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Daviess County Homemakers pitch in on ‘Extreme Makeover: Home Edition'
When the ABC show "Extreme Makeover: Home Edition" came to Owensboro, Daviess County Extension Homemakers were presented with a unique opportunity to contribute to the effort and make a positive impact in the lives of one family in their community.
The recipients were the Steve Mattingly family. Mattingly, a volunteer firefighter, was seriously injured when he was run over by a car while directing traffic at a garage fire. His wife Melissa, an EMT, was the first person on the scene and administered life-saving CPR to her husband. As a result of his injuries, Mattingly still has multiple health issues that keep him from working. In addition to her job as an EMT, Melissa works as a massage therapist to support their family. The couple has two daughters who also have medical issues. One recently had a partial knee transplant, and the other has juvenile rheumatoid arthritis and recently had hand surgery after an accident.
The show replaced their 700-square-foot trailer with a 3,200-square-foot home.
"I went to the rally for ‘Extreme Makeover: Home Edition' and while there, Veronica Valencia, one of the show's designers, told me they were short on seamstresses. I told them I knew some seamstresses," said Christy Ramey, Daviess County family and consumer sciences agent with the University of Kentucky Cooperative Extension Service.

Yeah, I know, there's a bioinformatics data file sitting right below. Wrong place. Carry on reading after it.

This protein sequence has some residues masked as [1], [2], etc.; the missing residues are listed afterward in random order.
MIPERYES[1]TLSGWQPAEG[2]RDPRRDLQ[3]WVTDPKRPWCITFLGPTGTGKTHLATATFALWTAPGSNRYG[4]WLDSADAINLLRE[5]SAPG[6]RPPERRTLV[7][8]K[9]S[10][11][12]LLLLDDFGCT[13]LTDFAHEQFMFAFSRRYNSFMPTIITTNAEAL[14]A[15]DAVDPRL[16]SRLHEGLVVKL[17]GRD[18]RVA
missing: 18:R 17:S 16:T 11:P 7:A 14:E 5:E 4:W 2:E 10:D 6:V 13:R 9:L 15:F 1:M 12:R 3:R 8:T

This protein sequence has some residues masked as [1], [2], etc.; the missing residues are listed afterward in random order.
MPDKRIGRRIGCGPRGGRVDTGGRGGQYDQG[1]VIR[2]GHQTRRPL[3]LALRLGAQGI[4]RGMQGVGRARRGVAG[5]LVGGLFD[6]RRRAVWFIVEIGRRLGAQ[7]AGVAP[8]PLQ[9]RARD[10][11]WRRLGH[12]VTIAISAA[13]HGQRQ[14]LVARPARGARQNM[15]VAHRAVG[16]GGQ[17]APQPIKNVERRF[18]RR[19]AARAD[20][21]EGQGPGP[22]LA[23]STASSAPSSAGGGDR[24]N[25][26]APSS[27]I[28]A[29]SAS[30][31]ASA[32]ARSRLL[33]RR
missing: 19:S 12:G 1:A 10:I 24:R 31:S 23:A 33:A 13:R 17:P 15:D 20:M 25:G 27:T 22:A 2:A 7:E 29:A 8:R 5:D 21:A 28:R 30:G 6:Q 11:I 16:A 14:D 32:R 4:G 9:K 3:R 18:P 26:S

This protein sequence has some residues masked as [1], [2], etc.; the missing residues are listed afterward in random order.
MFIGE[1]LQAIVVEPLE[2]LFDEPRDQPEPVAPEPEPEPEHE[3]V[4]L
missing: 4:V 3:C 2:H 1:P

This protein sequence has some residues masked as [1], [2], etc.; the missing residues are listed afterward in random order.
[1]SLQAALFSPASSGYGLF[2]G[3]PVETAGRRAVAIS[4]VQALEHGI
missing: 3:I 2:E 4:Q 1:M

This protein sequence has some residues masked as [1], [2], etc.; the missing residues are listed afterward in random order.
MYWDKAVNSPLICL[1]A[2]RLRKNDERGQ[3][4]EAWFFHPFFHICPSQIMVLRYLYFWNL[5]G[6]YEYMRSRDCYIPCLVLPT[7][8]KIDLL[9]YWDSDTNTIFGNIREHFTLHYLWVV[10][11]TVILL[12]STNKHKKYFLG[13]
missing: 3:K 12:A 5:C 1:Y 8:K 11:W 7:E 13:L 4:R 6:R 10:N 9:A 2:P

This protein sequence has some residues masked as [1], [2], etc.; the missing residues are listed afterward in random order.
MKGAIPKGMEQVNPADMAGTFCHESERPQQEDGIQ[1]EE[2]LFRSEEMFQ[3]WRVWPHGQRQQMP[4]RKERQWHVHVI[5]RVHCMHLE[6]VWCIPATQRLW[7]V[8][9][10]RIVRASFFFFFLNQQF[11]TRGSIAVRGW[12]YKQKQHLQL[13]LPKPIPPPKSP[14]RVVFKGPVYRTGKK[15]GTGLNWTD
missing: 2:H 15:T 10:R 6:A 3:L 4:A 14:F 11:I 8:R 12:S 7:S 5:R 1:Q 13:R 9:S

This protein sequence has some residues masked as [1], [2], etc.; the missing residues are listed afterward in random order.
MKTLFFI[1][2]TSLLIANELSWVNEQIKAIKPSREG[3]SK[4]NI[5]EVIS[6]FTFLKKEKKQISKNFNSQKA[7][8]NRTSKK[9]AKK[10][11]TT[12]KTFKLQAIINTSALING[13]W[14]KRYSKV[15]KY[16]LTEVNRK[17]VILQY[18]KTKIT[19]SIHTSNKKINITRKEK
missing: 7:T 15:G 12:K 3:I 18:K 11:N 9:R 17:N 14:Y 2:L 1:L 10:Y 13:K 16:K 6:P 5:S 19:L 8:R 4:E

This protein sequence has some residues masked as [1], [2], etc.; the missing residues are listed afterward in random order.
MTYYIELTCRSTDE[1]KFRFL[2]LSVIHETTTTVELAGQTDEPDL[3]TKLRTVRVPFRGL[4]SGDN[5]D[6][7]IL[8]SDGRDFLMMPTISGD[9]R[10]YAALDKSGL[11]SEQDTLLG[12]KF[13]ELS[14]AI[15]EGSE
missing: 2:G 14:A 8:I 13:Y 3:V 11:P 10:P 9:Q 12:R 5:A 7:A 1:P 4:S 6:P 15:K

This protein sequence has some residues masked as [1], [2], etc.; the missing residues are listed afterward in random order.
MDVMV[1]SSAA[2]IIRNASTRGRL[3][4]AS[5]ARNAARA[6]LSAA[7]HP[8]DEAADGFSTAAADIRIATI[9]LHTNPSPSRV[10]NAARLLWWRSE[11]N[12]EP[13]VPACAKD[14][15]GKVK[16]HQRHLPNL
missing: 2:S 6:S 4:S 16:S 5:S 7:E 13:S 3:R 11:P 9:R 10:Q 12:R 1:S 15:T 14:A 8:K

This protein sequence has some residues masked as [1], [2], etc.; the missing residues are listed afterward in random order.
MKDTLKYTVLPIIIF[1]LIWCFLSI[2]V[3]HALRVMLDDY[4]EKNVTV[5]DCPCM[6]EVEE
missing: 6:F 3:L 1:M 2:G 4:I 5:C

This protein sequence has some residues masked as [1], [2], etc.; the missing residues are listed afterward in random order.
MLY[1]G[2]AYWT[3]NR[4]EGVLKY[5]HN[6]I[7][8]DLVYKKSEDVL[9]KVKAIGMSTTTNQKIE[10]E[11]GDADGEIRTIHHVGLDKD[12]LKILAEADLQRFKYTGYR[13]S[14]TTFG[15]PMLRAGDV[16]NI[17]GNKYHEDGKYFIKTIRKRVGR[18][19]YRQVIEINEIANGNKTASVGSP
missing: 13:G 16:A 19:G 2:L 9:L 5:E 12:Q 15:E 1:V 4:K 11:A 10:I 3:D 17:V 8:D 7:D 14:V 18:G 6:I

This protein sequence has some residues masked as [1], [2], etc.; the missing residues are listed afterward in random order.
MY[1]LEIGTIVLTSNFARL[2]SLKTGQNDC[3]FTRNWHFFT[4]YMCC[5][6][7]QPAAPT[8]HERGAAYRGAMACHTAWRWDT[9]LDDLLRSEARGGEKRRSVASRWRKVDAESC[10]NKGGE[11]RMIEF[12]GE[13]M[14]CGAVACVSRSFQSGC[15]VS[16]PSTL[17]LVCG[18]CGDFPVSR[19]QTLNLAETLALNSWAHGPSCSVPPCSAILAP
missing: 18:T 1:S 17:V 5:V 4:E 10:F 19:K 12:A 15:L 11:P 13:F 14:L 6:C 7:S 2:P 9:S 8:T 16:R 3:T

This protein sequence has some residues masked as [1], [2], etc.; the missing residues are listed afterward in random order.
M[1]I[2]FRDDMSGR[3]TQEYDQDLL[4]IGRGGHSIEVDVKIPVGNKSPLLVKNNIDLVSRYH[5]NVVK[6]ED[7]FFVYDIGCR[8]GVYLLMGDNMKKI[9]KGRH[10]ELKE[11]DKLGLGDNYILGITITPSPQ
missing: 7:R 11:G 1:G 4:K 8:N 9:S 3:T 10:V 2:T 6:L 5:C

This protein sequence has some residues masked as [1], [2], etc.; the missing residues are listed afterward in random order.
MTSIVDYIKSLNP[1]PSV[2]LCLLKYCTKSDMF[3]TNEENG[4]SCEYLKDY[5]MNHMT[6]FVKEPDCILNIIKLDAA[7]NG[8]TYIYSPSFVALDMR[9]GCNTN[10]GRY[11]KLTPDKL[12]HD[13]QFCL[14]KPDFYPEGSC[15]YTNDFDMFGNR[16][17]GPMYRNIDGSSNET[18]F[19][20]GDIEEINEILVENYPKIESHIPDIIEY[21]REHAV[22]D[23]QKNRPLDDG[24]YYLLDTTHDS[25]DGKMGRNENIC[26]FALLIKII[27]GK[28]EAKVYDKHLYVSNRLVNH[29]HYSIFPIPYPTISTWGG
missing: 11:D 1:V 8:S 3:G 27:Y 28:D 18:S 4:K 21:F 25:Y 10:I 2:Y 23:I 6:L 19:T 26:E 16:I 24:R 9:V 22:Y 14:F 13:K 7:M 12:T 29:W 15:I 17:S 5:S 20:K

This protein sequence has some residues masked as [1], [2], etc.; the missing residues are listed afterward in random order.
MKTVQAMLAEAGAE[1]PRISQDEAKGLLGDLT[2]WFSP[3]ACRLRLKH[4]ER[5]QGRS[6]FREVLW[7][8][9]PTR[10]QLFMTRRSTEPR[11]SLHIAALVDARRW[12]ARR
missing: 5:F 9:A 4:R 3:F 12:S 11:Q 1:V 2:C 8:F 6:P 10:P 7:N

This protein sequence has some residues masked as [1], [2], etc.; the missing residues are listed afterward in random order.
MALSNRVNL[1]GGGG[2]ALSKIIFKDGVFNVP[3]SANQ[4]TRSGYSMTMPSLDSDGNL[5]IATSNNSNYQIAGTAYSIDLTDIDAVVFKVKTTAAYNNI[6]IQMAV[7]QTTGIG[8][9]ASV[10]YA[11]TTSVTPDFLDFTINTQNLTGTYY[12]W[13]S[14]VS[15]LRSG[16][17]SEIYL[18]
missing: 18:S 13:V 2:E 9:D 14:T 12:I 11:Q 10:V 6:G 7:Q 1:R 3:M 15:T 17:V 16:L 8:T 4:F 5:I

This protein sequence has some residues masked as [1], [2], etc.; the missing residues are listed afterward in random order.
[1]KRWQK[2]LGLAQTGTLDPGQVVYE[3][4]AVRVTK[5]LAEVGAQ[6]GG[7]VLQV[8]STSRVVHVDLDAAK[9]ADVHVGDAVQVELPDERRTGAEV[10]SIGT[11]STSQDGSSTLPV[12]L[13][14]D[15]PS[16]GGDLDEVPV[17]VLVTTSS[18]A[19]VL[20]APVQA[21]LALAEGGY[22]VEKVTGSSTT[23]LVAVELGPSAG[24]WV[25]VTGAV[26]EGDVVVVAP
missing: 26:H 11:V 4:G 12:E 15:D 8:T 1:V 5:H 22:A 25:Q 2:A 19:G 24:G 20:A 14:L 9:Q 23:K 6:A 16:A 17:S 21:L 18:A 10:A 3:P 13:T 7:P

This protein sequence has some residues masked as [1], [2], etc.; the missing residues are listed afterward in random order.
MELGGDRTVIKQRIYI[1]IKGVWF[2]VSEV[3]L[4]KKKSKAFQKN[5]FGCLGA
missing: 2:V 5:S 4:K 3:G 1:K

Ramey put a request for volunteers in her Homemaker newsletter. Nineteen people responded. The group used the county 4-H's sewing machines to complete the project at the Daviess County extension office. They made enough drapes to fit the home's great room, master bedroom and dining room as well as 25 pillows for the master bedroom and great room.
The project had a very quick turnaround. The Homemakers received the fabric and measurements from Heather Hazelwood, another designer on the show, at 9:30 p.m. Wednesday, Sept. 9 and needed to complete the project by 6 p.m. Friday, Sept. 11. The Homemakers brought the completed drapes to the Mattinglys' new home and made the necessary adjustments. It took about 33.5 hours to complete the project, with Homemakers working many times until the early hours of the morning. An average of 10 volunteers worked every hour, which means the group contributed a total of 3,350 volunteer hours in two days.
"We had a good mix of skilled and unskilled sewers with the experienced seamstresses giving direction to those who could only sew straight lines," Ramey said. "It was a new opportunity for some of our Homemakers, who worked with fabric and sewing techniques that were unfamiliar to them. We weren't sure if those grommets were going to penetrate three layers of corduroy, or if the silk would hang correctly backed with the heavier blackout liner fabric. But in the end it all came together exactly as the designers planned it!"
The Mattinglys, who were on vacation in the Bahamas during the transformation, got to see their new home Saturday, Sept. 12.The show will air later this season on ABC.
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